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Board 126: Early Career Elementary Teachers’ Evolving Choices for Incorporating Engineering into Their Classroom

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Conference

2019 ASEE Annual Conference & Exposition

Location

Tampa, Florida

Publication Date

June 15, 2019

Start Date

June 15, 2019

End Date

June 19, 2019

Conference Session

Pre-College Engineering Education Division Poster Session

Tagged Division

Pre-College Engineering Education

Tagged Topic

Diversity

Page Count

9

Permanent URL

https://peer.asee.org/32223

Download Count

3

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Paper Authors

biography

Jessica E. S. Swenson University of Michigan

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Jessica Swenson is a post doctoral research fellow at the University of Michigan. She received her doctorate and masters from Tufts University in mechanical engineering and STEM education. Her current research involves examining different types of homework problems in undergraduate engineering science courses, flexible classrooms, active learning, responsive teaching, and novice elementary engineering teacher development.

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biography

Kristen B. Wendell Tufts University

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Kristen Wendell is Assistant Professor of Mechanical Engineering and Adjunct Assistant Professor of Education at Tufts University. Her research efforts at at the Center for Engineering Education and Outreach focus on supporting discourse and design practices during K-12, teacher education, and college-level engineering learning experiences, and increasing access to engineering in the elementary school experience, especially in under-resourced schools. In 2016 she was a recipient of the U.S. Presidential Early Career Award for Scientists and Engineers (PECASE). https://engineering.tufts.edu/me/people/faculty/kristen-bethke-wendell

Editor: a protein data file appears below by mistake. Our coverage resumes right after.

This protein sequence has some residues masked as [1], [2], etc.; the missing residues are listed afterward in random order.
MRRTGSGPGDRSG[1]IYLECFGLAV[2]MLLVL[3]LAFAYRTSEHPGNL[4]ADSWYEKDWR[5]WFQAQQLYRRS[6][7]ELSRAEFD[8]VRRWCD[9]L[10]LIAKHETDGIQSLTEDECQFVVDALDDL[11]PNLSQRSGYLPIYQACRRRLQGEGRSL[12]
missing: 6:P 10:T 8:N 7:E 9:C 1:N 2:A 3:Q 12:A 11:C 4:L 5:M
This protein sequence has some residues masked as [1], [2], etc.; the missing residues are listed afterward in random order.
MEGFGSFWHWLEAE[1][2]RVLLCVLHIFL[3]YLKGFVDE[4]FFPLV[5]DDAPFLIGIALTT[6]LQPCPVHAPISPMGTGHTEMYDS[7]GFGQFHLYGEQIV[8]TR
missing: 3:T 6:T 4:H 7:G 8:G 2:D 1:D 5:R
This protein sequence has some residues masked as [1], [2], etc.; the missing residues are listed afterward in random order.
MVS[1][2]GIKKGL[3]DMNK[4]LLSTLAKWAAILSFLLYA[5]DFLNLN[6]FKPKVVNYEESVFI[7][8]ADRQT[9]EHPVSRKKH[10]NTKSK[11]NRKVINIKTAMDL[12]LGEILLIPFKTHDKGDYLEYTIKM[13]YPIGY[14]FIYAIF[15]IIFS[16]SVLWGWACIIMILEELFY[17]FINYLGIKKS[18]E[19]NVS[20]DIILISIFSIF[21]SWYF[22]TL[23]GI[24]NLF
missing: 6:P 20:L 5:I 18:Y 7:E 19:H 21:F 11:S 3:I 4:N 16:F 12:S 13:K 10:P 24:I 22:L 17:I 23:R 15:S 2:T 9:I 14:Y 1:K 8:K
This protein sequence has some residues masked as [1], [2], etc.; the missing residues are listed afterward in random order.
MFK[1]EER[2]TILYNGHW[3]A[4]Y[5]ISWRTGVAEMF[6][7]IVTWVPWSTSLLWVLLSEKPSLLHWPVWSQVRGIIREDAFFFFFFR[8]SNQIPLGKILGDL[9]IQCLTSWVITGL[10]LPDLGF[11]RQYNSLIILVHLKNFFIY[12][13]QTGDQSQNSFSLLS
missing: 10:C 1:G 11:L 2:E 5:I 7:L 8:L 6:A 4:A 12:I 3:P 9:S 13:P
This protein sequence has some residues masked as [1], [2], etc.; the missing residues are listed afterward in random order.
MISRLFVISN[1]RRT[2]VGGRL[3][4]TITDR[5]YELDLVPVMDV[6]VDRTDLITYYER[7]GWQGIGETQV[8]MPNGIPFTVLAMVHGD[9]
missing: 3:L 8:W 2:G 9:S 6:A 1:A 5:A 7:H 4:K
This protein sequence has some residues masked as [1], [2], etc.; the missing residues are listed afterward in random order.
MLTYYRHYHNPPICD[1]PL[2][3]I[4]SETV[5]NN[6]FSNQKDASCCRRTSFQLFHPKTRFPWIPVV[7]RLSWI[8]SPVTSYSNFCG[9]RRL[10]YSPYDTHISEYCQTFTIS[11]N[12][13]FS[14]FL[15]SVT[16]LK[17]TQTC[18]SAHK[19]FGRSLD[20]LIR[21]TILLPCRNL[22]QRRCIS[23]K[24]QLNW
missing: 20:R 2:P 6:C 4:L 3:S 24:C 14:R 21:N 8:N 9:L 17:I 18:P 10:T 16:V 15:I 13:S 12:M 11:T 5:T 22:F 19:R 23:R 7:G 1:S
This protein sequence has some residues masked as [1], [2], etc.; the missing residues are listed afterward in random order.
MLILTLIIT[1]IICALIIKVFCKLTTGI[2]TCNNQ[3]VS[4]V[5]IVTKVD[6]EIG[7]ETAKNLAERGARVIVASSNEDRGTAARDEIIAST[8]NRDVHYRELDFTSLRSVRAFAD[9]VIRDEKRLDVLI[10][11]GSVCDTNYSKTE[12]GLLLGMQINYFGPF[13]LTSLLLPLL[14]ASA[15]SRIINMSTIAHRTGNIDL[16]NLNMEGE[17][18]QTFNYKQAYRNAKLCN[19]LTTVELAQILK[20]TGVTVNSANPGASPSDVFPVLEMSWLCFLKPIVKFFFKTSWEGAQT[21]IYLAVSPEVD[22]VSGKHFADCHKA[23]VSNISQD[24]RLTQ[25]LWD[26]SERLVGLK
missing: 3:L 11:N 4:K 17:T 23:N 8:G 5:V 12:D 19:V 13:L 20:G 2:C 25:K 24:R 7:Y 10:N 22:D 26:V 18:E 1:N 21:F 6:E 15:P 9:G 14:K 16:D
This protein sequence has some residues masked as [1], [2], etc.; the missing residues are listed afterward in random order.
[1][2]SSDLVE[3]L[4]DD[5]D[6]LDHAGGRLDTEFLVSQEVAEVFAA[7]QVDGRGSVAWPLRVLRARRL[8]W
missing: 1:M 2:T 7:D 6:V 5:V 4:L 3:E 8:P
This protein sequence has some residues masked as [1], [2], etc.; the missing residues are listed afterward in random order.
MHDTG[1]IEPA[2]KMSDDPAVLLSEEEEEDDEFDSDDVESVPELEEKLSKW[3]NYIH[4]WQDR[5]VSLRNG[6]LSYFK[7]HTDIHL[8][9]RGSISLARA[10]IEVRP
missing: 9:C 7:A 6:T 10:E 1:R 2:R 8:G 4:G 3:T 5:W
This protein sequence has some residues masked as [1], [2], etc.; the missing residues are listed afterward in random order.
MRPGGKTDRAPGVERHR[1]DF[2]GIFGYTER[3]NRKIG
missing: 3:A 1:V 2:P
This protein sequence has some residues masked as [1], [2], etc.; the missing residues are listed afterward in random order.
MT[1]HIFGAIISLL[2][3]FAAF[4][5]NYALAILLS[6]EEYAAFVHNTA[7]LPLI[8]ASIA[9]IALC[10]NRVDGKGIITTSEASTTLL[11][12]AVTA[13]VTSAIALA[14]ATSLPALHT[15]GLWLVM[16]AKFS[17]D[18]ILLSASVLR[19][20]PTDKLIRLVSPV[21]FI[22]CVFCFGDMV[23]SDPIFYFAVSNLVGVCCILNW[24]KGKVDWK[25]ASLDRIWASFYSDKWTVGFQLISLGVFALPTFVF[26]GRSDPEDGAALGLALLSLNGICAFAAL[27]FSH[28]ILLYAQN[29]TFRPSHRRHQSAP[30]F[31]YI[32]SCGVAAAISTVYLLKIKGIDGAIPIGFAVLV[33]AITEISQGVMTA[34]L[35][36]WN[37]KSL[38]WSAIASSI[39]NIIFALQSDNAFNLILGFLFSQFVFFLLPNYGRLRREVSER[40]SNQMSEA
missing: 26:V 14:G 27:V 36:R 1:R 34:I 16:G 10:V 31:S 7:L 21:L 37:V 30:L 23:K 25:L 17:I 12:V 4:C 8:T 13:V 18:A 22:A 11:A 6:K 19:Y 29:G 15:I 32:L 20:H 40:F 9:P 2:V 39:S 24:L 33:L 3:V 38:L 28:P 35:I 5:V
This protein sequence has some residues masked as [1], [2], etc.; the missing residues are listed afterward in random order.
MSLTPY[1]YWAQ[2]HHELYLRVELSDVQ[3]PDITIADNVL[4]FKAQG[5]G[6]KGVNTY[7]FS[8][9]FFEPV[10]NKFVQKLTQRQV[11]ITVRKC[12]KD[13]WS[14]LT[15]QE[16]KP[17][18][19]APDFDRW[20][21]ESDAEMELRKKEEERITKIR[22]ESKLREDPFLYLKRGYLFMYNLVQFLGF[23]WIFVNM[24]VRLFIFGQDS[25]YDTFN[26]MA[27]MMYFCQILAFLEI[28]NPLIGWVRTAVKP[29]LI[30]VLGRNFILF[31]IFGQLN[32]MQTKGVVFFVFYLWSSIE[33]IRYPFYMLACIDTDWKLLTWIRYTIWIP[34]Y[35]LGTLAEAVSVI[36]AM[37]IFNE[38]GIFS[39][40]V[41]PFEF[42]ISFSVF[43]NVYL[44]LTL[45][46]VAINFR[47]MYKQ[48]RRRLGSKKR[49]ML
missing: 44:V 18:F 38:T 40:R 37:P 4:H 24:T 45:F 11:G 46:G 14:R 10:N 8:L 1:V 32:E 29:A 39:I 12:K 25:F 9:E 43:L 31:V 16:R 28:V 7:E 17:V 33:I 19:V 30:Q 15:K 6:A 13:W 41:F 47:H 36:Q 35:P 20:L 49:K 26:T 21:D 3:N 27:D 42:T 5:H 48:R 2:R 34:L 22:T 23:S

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Abstract

This work-in-progress paper describes the development of engineering teaching by two novice urban elementary school teachers. Using interpretive case study methodology, we analyze transcripts of eight interviews recorded after each engineering lesson during their first two years of teaching. Our analysis shows both teachers initially incorporated existing engineering curricula into their classrooms in service of teaching additional subjects that were important to them. By the end of their second year, their view of engineering shifted to seeing it as a lever for social justice. Implications from this work include creating a broader view of how engineering can be incorporated in the elementary classroom to engage students in a wide variety of subjects. Other implications for teacher educators include how to introduce, coach, and develop engineering teaching skills.

Swenson, J. E. S., & Wendell, K. B. (2019, June), Board 126: Early Career Elementary Teachers’ Evolving Choices for Incorporating Engineering into Their Classroom Paper presented at 2019 ASEE Annual Conference & Exposition , Tampa, Florida. https://peer.asee.org/32223

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